TORONTO — Denis Shapovalov had high hopes heading into this year's Rogers Cup.
He wanted to hear the cheers from the hometown crowd. He wanted to entertain his fans on centre court. And he wanted to build on the success he enjoyed at last year's tournament in Montreal, where he broke onto the tennis scene with huge upset wins over top-ranked opponents.
The Canadian teenager fell short of that last goal Thursday night, falling 7-5, 6-2 in a quick and uncharacteristic third-round loss to Robin Haase of the Netherlands.
"First of all, I just want to thank the fans for coming out tonight and this week. They've been a huge part of my success before and a huge part of my success this week," said a dejected Shapovalov, tucking his long blonde hair behind his ears while addressing media in a post-match press conference.
"And obviously, you know, I'm sorry I kind of disappointed them today ... I wasn't able to perform my best."
Shapovalov, the highest-ranked Canadian in the men's singles draw at No. 26, had trouble with his serve throughout the match on centre court, which lasted just one hour 16 minutes.
He was broken four times and had six double faults, including four in the first set.
Shapovalov said Haase played him "smart," forcing a change in his usually much quicker pace. The substantial breeze that whipped through the air, cooling down the mild August night, didn't help things either.
"It was pretty windy, so it was tough for me to get behind the balls and play aggressive today," Shapovalov said. "(Haase) played smart in that way. ... He's got a lot of experience. He's been playing unbelievable."
Two breaks in the first set put Shapovalov down 6-5 — with the young star hitting a shot into the net to give Haase the winning point. The 31-year-old easily held serve for the 7-5 win to hand Shapovalov his first dropped set of the tournament.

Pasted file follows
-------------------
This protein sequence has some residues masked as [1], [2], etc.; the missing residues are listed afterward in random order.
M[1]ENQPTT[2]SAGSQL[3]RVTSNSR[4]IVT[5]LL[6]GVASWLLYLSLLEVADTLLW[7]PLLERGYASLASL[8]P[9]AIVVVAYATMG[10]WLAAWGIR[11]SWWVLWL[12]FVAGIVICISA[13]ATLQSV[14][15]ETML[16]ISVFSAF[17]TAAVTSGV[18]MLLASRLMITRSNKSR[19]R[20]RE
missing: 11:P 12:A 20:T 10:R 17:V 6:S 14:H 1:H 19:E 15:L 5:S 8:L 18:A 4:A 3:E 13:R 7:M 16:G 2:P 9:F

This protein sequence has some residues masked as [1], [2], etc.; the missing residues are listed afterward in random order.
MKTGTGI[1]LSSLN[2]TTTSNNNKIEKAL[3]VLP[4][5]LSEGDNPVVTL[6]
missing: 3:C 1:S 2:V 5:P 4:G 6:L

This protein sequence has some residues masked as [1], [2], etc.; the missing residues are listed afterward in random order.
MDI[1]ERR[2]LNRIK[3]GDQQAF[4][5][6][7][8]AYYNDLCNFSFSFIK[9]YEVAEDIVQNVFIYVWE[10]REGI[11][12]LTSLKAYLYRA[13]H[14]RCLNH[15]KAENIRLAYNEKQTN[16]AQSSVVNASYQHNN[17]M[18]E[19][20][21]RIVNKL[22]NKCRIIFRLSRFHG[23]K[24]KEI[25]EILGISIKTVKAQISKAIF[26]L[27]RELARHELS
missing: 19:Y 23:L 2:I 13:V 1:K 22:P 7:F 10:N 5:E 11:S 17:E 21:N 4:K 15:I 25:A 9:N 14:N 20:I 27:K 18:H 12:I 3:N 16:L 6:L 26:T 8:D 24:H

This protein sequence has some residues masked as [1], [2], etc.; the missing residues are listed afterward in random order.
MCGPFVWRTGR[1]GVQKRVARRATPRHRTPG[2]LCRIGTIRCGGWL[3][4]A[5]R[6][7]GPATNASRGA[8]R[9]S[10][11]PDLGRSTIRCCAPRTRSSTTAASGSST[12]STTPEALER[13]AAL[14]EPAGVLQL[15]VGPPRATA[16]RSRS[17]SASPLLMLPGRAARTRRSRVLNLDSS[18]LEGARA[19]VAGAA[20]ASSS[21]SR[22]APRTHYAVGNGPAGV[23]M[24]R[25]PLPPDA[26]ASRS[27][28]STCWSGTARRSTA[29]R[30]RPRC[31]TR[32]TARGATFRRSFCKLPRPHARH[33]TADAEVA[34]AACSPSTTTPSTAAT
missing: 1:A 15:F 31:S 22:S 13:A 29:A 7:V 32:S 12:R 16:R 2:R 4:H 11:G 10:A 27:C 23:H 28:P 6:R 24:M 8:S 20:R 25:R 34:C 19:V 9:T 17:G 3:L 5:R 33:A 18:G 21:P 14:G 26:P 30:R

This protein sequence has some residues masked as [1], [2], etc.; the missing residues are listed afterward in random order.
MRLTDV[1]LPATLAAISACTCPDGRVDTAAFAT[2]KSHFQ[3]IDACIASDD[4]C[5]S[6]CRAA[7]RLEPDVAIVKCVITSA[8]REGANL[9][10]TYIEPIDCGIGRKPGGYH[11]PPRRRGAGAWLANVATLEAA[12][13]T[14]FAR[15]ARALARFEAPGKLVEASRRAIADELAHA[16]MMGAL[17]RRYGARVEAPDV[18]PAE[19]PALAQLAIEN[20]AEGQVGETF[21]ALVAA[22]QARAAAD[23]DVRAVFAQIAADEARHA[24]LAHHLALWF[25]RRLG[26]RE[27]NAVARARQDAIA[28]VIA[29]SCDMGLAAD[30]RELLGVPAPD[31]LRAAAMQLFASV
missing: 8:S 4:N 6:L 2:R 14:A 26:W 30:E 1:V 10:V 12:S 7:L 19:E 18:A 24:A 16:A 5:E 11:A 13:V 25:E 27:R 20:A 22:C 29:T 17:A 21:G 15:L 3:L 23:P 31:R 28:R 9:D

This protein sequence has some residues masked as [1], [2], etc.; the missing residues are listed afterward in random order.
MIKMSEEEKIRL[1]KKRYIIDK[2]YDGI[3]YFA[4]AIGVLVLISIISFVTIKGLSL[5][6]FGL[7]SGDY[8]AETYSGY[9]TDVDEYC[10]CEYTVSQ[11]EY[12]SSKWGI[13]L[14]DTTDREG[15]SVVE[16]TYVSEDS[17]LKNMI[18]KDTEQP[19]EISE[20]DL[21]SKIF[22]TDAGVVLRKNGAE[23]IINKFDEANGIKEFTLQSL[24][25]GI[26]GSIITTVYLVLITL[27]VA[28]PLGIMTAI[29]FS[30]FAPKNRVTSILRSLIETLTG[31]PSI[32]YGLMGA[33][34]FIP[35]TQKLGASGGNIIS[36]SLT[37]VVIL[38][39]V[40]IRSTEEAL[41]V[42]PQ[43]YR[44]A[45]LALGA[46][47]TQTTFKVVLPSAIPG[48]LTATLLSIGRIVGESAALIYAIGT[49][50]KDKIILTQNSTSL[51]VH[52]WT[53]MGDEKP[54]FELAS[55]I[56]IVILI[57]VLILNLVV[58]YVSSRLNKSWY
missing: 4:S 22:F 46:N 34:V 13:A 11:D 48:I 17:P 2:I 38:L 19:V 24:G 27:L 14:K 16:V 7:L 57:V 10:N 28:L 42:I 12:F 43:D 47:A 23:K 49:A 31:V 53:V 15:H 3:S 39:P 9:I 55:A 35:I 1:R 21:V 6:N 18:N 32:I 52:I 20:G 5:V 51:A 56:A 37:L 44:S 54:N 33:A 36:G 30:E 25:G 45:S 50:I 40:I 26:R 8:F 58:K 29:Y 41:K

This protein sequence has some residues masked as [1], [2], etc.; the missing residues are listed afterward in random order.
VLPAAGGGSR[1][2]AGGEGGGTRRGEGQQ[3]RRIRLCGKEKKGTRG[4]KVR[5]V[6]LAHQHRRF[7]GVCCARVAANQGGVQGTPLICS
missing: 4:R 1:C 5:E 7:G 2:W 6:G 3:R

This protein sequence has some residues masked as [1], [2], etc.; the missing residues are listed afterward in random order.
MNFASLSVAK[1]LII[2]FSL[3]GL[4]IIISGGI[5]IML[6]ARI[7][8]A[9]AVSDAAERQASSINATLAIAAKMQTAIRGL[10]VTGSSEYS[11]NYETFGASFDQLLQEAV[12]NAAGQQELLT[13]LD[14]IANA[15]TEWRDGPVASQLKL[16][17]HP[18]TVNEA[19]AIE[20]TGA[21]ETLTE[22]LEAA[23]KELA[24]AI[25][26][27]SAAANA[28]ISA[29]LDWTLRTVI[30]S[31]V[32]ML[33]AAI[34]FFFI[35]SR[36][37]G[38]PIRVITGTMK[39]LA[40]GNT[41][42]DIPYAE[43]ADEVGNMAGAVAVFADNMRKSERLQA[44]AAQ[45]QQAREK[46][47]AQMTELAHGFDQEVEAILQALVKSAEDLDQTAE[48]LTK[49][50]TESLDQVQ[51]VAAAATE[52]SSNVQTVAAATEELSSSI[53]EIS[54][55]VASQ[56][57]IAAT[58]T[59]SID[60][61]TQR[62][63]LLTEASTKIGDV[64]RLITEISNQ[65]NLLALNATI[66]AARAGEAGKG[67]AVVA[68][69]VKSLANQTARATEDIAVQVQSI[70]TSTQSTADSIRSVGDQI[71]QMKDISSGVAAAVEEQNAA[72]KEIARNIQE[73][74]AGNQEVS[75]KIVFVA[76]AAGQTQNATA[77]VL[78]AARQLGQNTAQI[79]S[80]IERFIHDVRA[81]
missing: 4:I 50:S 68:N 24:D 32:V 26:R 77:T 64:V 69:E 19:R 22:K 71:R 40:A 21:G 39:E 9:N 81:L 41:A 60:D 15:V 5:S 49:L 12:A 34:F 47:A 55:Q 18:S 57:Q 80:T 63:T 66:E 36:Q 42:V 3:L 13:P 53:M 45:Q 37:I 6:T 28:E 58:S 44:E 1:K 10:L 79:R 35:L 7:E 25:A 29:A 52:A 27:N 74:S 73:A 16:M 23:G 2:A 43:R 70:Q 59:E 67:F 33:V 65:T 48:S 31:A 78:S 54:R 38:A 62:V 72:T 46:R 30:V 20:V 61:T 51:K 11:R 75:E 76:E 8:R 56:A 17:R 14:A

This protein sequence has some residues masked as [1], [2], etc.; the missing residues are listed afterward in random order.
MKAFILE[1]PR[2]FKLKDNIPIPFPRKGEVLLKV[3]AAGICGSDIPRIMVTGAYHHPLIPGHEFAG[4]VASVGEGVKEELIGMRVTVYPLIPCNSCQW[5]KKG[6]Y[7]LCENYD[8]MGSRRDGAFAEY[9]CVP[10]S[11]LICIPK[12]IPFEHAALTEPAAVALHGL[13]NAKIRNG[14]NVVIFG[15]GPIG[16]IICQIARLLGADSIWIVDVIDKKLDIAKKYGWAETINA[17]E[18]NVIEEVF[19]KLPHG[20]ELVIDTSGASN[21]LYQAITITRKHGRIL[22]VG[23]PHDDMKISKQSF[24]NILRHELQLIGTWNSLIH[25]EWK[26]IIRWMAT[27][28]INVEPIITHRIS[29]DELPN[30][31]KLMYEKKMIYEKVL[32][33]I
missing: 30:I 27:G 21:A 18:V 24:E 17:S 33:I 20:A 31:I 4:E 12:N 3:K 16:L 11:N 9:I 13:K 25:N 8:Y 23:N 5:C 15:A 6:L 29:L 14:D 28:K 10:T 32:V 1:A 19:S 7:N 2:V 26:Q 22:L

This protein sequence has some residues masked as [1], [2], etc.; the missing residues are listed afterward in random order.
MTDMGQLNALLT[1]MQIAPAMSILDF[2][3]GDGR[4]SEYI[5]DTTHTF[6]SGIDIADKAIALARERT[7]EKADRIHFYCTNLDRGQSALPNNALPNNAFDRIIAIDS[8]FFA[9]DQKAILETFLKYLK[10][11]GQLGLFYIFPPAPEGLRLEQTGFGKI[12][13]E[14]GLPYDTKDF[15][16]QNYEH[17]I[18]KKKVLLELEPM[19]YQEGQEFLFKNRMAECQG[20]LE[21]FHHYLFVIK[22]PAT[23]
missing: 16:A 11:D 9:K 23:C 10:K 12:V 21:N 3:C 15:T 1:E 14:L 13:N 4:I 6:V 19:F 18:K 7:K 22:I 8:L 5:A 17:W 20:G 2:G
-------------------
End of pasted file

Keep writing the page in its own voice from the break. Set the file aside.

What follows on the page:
Haase carried that momentum into the second set, breaking Shapovalov twice for an early 4-1 lead, and the teenager couldn't recover from there.
"Unfortunately I had a bit of an off day and those things happen," Shapovalov said. "But yeah, it's been a really good week. I'm really happy with the way it turned out. I really feel like I've found my game from a couple months ago.
"And I'm playing really well — you know, except for today."
Shapovalov was the last Canadian standing on the men's side of the tournament after Milos Raonic and Peter Polansky, both from Thornhill, Ont., and Montreal teenager Felix Auger-Aliassime lost second-round matches Wednesday.
Toronto's Daniel Nestor, competing in his 30th and final Rogers Cup before retiring next month, also lost his first-round doubles match Wednesday night with Vancouver's Vasek Pospisil.
Shapovalov walked out to centre court before the Thursday night match to a loud ovation, and received another hearty applause when he was introduced during warm-up.
The product of nearby Richmond Hill, Ont. — roughly a 20-minute drive to the north end Toronto stadium on the York University campus — raised his racquet to acknowledge the crowd.
"Even today with the crowd support, it was helping me kind of trying to stay in the match and keep fighting," he said. "So I really appreciate that."
The match was the second career meeting between Shapovalov and Haase. The Canadian got the better of his Dutch opponent the first time, beating him in straight sets a Masters 1000 event in Rome earlier this season.
Haase had an easier path than expected into the third round when third-seeded Juan Martin del Potro of Argentina withdrew from the tournament with a wrist injury before their second-round matchup Wednesday. Haase instead faced Russian Mikhail Youzny, who replaced del Potro as a lucky loser.
Shapovalov and Haase were both semifinalists at the Rogers Cup last summer, when Shapovalov lost to eventual champion Alexander Zverev and Haase fell to Roger Federer.
Then ranked No. 143, Shapovalov burst onto the scene with a stellar performance at the Montreal tournament that included wins over del Potro and Rafael Nadal. He continued his success a month later, reaching the Round of 16 at the U.S. Open.
Playing at home for the first time since that remarkable run — he reached the top 50 by the end of the year — Shapovalov said he "didn't feel any pressure whatsoever" in front of the Canadian crowd.
"I was really happy and excited to be out there," he said. "It just didn't turn out as I wanted it to today."